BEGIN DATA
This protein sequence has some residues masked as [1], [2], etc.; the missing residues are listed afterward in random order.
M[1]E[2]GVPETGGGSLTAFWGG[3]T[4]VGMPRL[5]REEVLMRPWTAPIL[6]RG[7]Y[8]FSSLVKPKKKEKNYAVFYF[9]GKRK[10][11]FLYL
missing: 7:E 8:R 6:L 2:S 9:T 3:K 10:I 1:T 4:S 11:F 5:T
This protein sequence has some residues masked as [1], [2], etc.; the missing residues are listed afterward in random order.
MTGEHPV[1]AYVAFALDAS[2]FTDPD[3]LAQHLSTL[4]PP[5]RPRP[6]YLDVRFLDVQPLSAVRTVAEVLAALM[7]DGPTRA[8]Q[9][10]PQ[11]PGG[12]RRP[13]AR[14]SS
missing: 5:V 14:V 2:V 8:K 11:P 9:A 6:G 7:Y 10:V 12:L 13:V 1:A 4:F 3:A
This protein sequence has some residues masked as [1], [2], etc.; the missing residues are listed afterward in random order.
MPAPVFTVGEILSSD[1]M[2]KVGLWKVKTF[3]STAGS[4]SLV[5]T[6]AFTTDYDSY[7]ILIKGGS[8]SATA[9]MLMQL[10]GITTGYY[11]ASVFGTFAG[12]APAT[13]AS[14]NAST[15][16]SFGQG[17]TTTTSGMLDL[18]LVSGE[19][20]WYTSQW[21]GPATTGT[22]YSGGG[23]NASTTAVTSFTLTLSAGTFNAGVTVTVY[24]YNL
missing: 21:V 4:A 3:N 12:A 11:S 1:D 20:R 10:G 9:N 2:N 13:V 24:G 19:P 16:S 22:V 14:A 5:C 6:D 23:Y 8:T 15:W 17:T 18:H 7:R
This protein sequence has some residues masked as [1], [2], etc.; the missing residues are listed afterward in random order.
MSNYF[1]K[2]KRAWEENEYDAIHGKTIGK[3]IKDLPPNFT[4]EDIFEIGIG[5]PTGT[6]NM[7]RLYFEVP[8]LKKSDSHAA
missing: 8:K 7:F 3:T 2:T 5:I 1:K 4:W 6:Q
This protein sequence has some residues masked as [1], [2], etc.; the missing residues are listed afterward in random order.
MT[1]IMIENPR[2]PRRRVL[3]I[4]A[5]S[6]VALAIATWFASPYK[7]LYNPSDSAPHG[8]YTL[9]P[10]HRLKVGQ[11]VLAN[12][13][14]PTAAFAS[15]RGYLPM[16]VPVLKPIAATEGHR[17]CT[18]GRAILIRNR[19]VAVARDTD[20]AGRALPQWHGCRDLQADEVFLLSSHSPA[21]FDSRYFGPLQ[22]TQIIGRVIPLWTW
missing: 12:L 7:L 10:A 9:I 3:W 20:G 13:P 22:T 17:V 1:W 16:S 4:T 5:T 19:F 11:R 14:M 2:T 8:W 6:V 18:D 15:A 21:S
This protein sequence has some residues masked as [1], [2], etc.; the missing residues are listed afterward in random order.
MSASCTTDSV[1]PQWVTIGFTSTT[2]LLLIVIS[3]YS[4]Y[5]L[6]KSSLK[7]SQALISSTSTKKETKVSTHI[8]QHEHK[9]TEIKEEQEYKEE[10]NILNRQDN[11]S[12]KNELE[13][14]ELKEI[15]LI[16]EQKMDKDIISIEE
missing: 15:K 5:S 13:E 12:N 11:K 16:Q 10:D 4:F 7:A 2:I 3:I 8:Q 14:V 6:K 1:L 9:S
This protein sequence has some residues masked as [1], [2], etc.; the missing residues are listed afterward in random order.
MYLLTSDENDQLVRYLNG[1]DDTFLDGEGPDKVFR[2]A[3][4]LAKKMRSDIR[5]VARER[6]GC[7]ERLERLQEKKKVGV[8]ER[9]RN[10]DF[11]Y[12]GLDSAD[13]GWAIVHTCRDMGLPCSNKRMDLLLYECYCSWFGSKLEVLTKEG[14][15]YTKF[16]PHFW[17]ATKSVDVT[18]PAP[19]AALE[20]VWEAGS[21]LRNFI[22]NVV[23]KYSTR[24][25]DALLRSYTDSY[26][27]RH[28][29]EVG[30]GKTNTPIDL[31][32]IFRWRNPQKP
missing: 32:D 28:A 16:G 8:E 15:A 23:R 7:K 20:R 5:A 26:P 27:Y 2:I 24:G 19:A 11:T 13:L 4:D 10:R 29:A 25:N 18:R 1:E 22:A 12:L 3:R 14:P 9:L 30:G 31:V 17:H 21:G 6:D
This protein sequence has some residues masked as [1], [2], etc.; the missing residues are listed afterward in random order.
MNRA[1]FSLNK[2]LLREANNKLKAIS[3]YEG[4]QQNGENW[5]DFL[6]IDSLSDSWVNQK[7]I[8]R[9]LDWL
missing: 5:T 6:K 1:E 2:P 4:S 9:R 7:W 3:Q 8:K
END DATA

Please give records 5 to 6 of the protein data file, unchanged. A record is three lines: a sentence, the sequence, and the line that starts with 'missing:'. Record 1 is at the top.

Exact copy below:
This protein sequence has some residues masked as [1], [2], etc.; the missing residues are listed afterward in random order.
MT[1]IMIENPR[2]PRRRVL[3]I[4]A[5]S[6]VALAIATWFASPYK[7]LYNPSDSAPHG[8]YTL[9]P[10]HRLKVGQ[11]VLAN[12][13][14]PTAAFAS[15]RGYLPM[16]VPVLKPIAATEGHR[17]CT[18]GRAILIRNR[19]VAVARDTD[20]AGRALPQWHGCRDLQADEVFLLSSHSPA[21]FDSRYFGPLQ[22]TQIIGRVIPLWTW
missing: 12:L 7:L 10:A 9:I 3:W 20:G 13:P 22:T 17:V 1:W 16:S 4:T 5:T 19:F 11:R 14:M 2:T 8:W 6:V 18:D 15:A 21:S
This protein sequence has some residues masked as [1], [2], etc.; the missing residues are listed afterward in random order.
MSASCTTDSV[1]PQWVTIGFTSTT[2]LLLIVIS[3]YS[4]Y[5]L[6]KSSLK[7]SQALISSTSTKKETKVSTHI[8]QHEHK[9]TEIKEEQEYKEE[10]NILNRQDN[11]S[12]KNELE[13][14]ELKEI[15]LI[16]EQKMDKDIISIEE
missing: 15:K 5:S 13:E 12:N 11:K 16:Q 10:D 4:F 7:A 2:I 3:I 8:Q 14:V 6:K 1:L 9:S